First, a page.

A survey of 8,000 people by Tory peer Lord Ashcroft found 35% of Ukip supporters would be more likely to jump ship at the election if Boris were leader.
Indeed, the majority of voters in all places apart from Scotland believed the Mayor of London was "different from most politicians and in a good way."
When asked to note down what words first sprang to mind in connection with Boris, Lord Ashcroft notes that "the collected answers largely paint a picture of fondness and sometimes even admiration that is unique for a contemporary politician."
However it seems Boris still has some distance to travel if he is to be taken seriously by anyone other than Ukip supporters, with 81% of Conservative voters believing Cameron would make a better Prime minister. Only 18% of Tory supporters backed Boris for the job, in contrast to 64% of Ukip voters.
Young people aged 18 to 24 and Ukip voters were the only groups in which a majority thought the Conservatives would be more likely to win a general election if Boris led it.
The Mayor only beat Cameron in “understanding ordinary people” while Miliband beat them both in universal appeal.
A survey conducted by Lord Ashcroft earlier this week revealed that 91% of those asked knew Boris was Boris.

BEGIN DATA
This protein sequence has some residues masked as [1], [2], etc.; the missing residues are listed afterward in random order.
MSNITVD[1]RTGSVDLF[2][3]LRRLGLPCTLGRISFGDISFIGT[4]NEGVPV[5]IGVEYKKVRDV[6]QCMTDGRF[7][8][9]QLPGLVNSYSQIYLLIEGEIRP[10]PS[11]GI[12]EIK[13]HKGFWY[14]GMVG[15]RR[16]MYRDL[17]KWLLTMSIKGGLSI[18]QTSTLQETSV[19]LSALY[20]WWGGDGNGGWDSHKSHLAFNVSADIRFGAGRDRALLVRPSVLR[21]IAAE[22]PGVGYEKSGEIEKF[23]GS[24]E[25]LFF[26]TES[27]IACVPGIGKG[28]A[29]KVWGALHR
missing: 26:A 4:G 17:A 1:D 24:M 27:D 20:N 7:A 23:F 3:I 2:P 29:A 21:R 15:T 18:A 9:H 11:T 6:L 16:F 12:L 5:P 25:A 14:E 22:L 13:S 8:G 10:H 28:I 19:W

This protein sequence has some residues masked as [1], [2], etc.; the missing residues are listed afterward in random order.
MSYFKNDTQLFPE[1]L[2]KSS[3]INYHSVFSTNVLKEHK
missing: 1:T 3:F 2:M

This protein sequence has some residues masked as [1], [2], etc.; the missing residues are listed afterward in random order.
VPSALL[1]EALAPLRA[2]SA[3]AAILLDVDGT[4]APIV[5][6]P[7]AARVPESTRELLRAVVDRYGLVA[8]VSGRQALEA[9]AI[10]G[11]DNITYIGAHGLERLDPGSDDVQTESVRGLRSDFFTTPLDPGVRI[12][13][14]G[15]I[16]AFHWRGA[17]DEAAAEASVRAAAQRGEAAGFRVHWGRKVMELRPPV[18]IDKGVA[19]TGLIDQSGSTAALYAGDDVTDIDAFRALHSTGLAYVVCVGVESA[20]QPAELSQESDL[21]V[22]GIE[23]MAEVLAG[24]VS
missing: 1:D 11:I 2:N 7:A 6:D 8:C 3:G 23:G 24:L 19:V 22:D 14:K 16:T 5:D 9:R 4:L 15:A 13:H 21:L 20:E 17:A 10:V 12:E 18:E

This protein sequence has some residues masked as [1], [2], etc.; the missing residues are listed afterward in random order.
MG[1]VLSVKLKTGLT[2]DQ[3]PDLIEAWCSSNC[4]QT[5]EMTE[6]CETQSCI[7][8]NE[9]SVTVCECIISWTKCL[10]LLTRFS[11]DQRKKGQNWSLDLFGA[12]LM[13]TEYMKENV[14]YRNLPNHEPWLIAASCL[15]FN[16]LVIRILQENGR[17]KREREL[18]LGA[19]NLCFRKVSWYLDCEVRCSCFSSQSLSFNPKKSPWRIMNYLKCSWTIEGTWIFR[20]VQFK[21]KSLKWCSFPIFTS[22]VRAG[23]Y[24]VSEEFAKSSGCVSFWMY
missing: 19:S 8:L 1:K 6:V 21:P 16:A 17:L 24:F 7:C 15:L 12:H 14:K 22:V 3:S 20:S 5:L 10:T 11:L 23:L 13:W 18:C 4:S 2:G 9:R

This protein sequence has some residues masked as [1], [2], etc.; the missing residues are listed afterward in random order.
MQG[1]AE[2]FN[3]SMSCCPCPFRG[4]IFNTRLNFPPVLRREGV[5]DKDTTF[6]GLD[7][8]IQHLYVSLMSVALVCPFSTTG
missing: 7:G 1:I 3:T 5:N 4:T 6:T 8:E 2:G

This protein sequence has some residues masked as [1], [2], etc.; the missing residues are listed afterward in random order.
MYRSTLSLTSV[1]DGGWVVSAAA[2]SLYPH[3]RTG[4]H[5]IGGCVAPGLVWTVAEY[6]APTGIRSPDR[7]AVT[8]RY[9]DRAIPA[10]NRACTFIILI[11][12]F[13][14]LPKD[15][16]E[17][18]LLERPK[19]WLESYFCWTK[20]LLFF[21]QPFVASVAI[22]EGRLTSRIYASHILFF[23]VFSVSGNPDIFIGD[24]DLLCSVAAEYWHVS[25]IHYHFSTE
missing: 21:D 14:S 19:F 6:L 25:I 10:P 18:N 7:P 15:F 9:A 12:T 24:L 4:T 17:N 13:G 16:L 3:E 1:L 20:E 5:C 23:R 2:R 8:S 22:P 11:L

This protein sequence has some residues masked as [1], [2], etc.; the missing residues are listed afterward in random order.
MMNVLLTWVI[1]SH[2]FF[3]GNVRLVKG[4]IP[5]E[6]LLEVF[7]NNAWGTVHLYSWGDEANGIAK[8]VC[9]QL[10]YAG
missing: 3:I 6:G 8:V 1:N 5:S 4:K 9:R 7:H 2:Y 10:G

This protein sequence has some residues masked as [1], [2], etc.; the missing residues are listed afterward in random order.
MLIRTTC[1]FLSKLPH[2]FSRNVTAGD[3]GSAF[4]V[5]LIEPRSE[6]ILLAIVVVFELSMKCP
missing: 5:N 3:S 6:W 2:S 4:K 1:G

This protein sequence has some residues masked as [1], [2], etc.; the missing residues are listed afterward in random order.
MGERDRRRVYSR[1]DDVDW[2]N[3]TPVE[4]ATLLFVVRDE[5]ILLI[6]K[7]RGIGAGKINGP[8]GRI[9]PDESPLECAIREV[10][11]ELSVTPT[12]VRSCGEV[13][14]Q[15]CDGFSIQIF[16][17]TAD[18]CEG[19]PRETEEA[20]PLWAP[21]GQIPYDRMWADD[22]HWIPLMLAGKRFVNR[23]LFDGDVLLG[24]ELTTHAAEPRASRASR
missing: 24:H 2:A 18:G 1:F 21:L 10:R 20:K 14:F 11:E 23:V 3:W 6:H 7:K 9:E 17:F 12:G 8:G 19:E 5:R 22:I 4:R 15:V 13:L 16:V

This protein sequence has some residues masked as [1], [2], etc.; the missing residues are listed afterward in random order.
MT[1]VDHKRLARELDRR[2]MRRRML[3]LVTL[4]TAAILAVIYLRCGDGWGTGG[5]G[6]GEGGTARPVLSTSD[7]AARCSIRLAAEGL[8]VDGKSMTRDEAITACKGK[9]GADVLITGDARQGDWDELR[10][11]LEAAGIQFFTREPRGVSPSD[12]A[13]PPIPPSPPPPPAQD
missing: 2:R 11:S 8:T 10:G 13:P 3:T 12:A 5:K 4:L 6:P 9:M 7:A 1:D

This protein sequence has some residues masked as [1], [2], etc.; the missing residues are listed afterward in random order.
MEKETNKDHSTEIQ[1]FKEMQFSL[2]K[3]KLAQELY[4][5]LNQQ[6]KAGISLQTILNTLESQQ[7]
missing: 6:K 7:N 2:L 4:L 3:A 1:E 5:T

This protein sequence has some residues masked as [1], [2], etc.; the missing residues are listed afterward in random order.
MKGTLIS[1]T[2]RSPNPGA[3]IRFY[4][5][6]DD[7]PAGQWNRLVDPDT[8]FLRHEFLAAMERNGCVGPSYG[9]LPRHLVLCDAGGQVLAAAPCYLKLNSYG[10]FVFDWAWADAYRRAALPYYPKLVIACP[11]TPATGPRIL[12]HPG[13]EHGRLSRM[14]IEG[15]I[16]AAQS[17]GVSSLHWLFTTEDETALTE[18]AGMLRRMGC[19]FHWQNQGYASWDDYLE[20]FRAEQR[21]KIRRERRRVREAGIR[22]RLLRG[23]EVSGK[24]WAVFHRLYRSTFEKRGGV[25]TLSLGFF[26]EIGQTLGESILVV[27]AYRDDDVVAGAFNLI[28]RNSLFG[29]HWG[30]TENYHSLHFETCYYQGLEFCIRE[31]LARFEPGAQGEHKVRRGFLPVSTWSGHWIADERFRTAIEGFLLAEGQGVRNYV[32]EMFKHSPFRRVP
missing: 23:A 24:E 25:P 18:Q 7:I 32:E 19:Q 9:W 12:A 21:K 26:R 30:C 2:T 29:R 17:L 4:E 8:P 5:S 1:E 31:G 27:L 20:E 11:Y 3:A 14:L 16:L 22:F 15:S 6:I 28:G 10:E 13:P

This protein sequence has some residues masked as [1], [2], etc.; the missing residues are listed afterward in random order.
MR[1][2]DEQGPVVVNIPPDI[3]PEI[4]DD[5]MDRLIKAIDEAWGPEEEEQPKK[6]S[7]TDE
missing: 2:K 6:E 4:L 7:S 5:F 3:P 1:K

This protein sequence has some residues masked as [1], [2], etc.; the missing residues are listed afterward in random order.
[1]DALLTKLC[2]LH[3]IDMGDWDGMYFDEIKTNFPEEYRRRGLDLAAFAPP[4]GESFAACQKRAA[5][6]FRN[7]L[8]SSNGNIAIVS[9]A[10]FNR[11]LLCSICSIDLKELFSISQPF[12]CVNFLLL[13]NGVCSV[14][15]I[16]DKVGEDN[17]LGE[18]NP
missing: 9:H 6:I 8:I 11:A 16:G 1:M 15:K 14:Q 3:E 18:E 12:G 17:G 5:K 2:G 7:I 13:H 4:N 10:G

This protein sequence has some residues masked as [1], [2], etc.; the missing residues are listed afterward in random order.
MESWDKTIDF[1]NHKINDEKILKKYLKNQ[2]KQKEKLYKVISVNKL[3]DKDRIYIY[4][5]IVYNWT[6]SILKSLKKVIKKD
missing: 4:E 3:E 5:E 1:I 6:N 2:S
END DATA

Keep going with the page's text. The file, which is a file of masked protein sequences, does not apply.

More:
This compared with Cameron, who had a lead over the rest of his cabinet, with 94% of those asked being able to correctly identify the prime minister.
Nick Clegg, who has a relatively high public recognition rating of 80%, is sometimes confused with George Osborne or Peter Jones from Dragons Den.
A pretty impressive 89% of people recognised Ed Miliband, however perhaps understandably he was sometimes confused with his brother David, or more unfavourably, Bert from Sesame Street.
Lord Ashcroft concludes that Boris as PM appeals to those who have been jaded by politics. He notes: "Once there, though, would Boris make mainstream politics attractive to those who have rejected it? More likely, the slog and compromise of it all would dull for them the Borissian lustre.
"But ultimately, were it to come to pass, the fact of having Boris as leader would not make the things that stop people voting Tory go away, and it would be a gamble to assume he would trump them. The question “are you serious?” would not just be one the voters asked of Boris: it would demand an answer of a party that thought an entertaining new leader would be enough by itself to win them over."